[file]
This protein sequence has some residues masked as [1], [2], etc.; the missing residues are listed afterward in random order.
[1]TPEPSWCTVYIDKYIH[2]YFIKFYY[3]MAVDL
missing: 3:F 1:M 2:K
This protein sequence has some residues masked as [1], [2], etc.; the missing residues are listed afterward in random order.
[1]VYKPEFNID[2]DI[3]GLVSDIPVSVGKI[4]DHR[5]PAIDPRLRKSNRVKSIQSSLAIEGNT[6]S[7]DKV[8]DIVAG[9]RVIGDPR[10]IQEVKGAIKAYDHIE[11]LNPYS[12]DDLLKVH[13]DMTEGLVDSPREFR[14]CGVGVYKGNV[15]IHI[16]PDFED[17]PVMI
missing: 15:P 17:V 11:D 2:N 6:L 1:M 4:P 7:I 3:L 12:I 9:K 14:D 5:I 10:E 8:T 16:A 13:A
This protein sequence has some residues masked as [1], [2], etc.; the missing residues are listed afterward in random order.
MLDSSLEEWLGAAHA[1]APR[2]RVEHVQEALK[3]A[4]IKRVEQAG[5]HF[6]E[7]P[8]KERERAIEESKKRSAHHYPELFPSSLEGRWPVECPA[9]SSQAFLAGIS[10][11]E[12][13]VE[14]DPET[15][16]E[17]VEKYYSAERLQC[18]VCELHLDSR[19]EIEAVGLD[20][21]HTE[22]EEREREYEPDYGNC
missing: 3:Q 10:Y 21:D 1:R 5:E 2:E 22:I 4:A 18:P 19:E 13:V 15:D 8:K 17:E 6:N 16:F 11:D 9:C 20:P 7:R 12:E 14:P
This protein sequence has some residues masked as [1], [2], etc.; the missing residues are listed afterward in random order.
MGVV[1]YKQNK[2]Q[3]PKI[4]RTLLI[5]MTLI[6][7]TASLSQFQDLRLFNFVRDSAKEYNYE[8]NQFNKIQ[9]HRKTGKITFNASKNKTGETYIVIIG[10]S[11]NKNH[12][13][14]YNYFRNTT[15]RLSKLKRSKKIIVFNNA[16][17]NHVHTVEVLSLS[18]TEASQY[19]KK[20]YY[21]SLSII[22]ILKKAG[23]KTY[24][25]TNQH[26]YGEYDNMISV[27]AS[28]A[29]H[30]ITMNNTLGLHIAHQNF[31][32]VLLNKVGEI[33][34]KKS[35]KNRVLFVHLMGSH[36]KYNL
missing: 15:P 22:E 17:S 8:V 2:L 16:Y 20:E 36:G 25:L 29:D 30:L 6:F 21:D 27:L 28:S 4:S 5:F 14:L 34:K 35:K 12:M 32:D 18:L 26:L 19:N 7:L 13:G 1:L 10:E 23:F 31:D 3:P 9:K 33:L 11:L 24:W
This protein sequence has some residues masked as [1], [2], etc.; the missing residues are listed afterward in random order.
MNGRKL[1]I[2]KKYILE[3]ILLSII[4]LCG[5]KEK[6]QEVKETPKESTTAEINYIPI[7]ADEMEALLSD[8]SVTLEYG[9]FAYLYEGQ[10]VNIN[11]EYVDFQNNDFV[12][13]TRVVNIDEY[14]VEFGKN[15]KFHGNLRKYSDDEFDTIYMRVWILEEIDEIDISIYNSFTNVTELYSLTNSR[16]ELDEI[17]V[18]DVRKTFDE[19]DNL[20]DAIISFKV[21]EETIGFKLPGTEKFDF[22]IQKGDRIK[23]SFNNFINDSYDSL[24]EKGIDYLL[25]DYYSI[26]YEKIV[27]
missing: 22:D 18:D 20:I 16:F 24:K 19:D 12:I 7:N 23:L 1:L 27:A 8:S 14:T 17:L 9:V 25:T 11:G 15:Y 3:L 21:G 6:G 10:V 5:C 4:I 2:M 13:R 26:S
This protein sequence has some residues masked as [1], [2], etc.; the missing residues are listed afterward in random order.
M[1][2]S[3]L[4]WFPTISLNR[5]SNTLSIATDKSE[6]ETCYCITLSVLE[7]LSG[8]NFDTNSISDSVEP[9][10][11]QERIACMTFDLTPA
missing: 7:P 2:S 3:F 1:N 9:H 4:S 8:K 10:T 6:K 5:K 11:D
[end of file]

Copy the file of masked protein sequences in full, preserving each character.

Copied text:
This protein sequence has some residues masked as [1], [2], etc.; the missing residues are listed afterward in random order.
[1]TPEPSWCTVYIDKYIH[2]YFIKFYY[3]MAVDL
missing: 3:F 1:M 2:K
This protein sequence has some residues masked as [1], [2], etc.; the missing residues are listed afterward in random order.
[1]VYKPEFNID[2]DI[3]GLVSDIPVSVGKI[4]DHR[5]PAIDPRLRKSNRVKSIQSSLAIEGNT[6]S[7]DKV[8]DIVAG[9]RVIGDPR[10]IQEVKGAIKAYDHIE[11]LNPYS[12]DDLLKVH[13]DMTEGLVDSPREFR[14]CGVGVYKGNV[15]IHI[16]PDFED[17]PVMI
missing: 15:P 17:V 11:D 2:N 6:L 1:M 4:P 7:I 3:L 12:I 9:K 14:D 5:I 10:E 8:T 16:A 13:A
This protein sequence has some residues masked as [1], [2], etc.; the missing residues are listed afterward in random order.
MLDSSLEEWLGAAHA[1]APR[2]RVEHVQEALK[3]A[4]IKRVEQAG[5]HF[6]E[7]P[8]KERERAIEESKKRSAHHYPELFPSSLEGRWPVECPA[9]SSQAFLAGIS[10][11]E[12][13]VE[14]DPET[15][16]E[17]VEKYYSAERLQC[18]VCELHLDSR[19]EIEAVGLD[20][21]HTE[22]EEREREYEPDYGNC
missing: 3:Q 10:Y 21:D 1:R 5:E 2:E 22:I 4:A 18:P 19:E 13:V 15:D 8:K 17:E 6:N 16:F 11:D 9:C 20:P 7:R 12:E 14:P
This protein sequence has some residues masked as [1], [2], etc.; the missing residues are listed afterward in random order.
MGVV[1]YKQNK[2]Q[3]PKI[4]RTLLI[5]MTLI[6][7]TASLSQFQDLRLFNFVRDSAKEYNYE[8]NQFNKIQ[9]HRKTGKITFNASKNKTGETYIVIIG[10]S[11]NKNH[12][13][14]YNYFRNTT[15]RLSKLKRSKKIIVFNNA[16][17]NHVHTVEVLSLS[18]TEASQY[19]KK[20]YY[21]SLSII[22]ILKKAG[23]KTY[24][25]TNQH[26]YGEYDNMISV[27]AS[28]A[29]H[30]ITMNNTLGLHIAHQNF[31][32]VLLNKVGEI[33][34]KKS[35]KNRVLFVHLMGSH[36]KYNL
missing: 15:P 22:E 17:S 8:V 2:L 16:Y 20:E 36:G 25:L 29:D 30:L 6:F 21:D 27:L 28:S 4:S 5:F 14:L 34:K 35:K 12:M 32:D 18:L 26:L 19:N 7:L 13:G 1:L 10:E 23:F 31:D 3:P 9:K 33:L 11:L 24:W
This protein sequence has some residues masked as [1], [2], etc.; the missing residues are listed afterward in random order.
MNGRKL[1]I[2]KKYILE[3]ILLSII[4]LCG[5]KEK[6]QEVKETPKESTTAEINYIPI[7]ADEMEALLSD[8]SVTLEYG[9]FAYLYEGQ[10]VNIN[11]EYVDFQNNDFV[12][13]TRVVNIDEY[14]VEFGKN[15]KFHGNLRKYSDDEFDTIYMRVWILEEIDEIDISIYNSFTNVTELYSLTNSR[16]ELDEI[17]V[18]DVRKTFDE[19]DNL[20]DAIISFKV[21]EETIGFKLPGTEKFDF[22]IQKGDRIK[23]SFNNFINDSYDSL[24]EKGIDYLL[25]DYYSI[26]YEKIV[27]
missing: 22:D 18:D 20:I 16:F 24:K 19:D 12:I 7:N 23:L 1:L 27:A 8:S 14:T 17:L 9:V 25:T 11:G 15:Y 3:L 21:G 6:G 10:V 5:C 4:I 2:M 13:R 26:S
This protein sequence has some residues masked as [1], [2], etc.; the missing residues are listed afterward in random order.
M[1][2]S[3]L[4]WFPTISLNR[5]SNTLSIATDKSE[6]ETCYCITLSVLE[7]LSG[8]NFDTNSISDSVEP[9][10][11]QERIACMTFDLTPA
missing: 7:P 2:S 3:F 1:N 9:H 4:S 8:K 10:T 6:K 5:K 11:D